"We are losing our attitude of wonder, of contemplation, of listening to creation and thus we no longer manage to interpret within it what Benedict XVI calls 'the rhythm of the love-story between God and man.'"
+ Pope Francis
The charitable response to (climate) denial
At a time with more access to information than any other in history, division about what is and is not true is only growing.
This has been a longtime reality for those of us engaged in climate education and advocacy. What should be a straightforward assessment of facts is often anything but. Camps arise—usually along predictable, political binary positions—which leads to heated tempers and strained relationships.
But why? How can our evolved minds, now with so much access to so much data, be so divided—so much so as to create absolutely divergent versions of reality?
Adrian Bardon, a professor at Wake Forest University, tackles these questions in his book The Truth About Denial: Bias and Self-Deception in Science, Politics, and Religion' (Oxford Univ. Press 2020), as well as in this 2020 article in The Conversation, in which he writes,
In theory, resolving factual disputes should be relatively easy: Just present strong evidence, or evidence of a strong expert consensus. This approach succeeds most of the time, when the issue is, say, the atomic weight of hydrogen.
But things don’t work that way when scientific advice presents a picture that threatens someone’s perceived interests or ideological worldview. In practice, it turns out that one’s political, religious or ethnic identity quite effectively predicts one’s willingness to accept expertise on any given politicized issue.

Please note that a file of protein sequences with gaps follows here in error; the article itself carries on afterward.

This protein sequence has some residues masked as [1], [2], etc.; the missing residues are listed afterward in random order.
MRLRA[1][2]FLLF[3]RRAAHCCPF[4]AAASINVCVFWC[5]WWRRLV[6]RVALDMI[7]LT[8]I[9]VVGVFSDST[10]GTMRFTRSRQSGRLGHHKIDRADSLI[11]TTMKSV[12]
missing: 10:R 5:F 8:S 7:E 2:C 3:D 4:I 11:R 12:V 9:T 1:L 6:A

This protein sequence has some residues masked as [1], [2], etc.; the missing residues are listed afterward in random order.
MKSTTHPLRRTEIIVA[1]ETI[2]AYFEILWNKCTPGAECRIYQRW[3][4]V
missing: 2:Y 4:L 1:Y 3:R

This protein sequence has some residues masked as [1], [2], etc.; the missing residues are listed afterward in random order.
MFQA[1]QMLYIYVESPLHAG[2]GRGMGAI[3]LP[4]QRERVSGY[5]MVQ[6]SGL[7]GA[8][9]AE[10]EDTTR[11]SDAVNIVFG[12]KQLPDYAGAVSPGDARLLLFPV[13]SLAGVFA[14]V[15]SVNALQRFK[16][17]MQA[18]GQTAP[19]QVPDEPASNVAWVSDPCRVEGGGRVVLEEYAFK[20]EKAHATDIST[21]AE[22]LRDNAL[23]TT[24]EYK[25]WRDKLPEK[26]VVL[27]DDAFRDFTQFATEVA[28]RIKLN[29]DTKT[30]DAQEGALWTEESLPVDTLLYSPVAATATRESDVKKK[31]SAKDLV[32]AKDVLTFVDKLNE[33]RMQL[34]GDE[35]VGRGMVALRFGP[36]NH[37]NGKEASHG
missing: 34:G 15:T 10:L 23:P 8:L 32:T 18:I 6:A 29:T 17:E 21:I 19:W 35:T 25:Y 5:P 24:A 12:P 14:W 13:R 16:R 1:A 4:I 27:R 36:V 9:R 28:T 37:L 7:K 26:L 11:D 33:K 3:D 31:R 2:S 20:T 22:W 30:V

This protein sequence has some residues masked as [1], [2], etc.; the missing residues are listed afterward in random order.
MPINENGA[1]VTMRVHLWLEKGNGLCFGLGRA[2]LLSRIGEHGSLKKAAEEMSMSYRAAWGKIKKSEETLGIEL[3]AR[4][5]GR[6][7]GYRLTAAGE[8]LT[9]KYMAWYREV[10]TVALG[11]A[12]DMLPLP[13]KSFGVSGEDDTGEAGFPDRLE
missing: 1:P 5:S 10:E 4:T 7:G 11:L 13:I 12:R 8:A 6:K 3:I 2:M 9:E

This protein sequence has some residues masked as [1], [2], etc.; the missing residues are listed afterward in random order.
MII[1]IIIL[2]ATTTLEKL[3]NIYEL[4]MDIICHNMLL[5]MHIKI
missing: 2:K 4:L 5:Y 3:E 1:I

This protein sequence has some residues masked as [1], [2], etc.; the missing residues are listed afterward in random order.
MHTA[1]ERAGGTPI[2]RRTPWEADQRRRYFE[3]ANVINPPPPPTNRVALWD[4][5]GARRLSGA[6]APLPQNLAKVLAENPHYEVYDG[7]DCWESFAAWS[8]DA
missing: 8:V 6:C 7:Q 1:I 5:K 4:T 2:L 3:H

“Motivated reasoning” is what social scientists call the process of deciding what evidence to accept based on the conclusion one prefers.
And, it turns out, such motivated reasoning isn’t new.
The human talent for rationalization is a product of many hundreds of thousands of years of adaptation. Our ancestors evolved in small groups, where cooperation and persuasion had at least as much to do with reproductive success as holding accurate factual beliefs about the world. Assimilation into one’s tribe required assimilation into the group’s ideological belief system – regardless of whether it was grounded in science or superstition. An instinctive bias in favor of one’s “in-group” and its worldview is deeply ingrained in human psychology.
A human being’s very sense of self is intimately tied up with his or her identity group’s status and beliefs. Unsurprisingly, then, people respond automatically and defensively to information that threatens the worldview of groups with which they identify. We respond with rationalization and selective assessment of evidence – that is, we engage in “confirmation bias,” giving credit to expert testimony we like while finding reasons to reject the rest.
Having had my share of difficult conversations with close friends who deny the science of climate change, or that life begins at conception, I do find hope in those few times where I’ve witnessed small epiphanies, where the needle of acceptance budged—and in those instances, I credit two important realities. Trust and honest dialogue.